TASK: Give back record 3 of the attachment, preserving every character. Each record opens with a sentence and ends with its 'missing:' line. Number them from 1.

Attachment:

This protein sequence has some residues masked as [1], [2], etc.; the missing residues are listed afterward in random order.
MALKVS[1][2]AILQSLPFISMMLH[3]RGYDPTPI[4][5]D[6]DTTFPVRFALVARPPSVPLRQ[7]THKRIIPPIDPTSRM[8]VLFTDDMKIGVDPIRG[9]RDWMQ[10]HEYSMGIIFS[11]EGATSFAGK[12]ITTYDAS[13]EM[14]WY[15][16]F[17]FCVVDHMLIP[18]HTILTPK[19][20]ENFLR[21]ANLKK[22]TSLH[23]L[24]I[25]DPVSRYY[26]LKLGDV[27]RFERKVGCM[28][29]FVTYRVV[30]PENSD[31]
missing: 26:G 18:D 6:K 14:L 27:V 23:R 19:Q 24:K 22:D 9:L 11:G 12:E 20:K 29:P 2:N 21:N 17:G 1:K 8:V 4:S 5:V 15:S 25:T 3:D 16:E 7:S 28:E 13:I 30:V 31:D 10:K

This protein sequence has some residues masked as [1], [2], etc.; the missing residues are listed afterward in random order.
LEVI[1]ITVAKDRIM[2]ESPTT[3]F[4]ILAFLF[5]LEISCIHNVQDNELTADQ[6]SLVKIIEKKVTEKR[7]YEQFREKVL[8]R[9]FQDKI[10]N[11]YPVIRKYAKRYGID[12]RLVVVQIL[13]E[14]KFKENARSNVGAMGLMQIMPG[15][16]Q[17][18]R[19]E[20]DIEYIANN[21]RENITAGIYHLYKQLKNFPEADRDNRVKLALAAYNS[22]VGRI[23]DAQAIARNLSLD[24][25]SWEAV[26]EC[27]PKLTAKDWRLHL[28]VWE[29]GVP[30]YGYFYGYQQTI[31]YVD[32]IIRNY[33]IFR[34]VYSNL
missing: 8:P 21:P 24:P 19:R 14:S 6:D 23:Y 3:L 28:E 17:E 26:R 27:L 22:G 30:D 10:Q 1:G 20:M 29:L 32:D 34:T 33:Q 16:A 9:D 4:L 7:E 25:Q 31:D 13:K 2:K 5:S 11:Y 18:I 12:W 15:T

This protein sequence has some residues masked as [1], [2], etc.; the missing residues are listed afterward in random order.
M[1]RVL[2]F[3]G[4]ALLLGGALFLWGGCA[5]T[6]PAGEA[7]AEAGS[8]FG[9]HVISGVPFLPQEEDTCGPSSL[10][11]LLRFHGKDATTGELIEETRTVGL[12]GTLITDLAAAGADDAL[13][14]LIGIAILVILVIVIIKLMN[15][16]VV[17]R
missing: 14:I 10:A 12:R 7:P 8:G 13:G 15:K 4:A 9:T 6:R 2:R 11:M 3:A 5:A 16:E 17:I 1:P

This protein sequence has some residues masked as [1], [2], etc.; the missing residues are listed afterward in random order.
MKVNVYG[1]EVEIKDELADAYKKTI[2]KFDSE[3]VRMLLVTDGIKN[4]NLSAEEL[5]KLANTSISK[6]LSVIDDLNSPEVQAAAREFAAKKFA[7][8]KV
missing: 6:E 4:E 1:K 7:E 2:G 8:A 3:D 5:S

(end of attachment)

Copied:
This protein sequence has some residues masked as [1], [2], etc.; the missing residues are listed afterward in random order.
M[1]RVL[2]F[3]G[4]ALLLGGALFLWGGCA[5]T[6]PAGEA[7]AEAGS[8]FG[9]HVISGVPFLPQEEDTCGPSSL[10][11]LLRFHGKDATTGELIEETRTVGL[12]GTLITDLAAAGADDAL[13][14]LIGIAILVILVIVIIKLMN[15][16]VV[17]R
missing: 14:I 10:A 12:R 7:P 8:G 13:G 15:K 4:A 9:T 6:R 2:R 11:M 3:A 5:A 16:E 17:I 1:P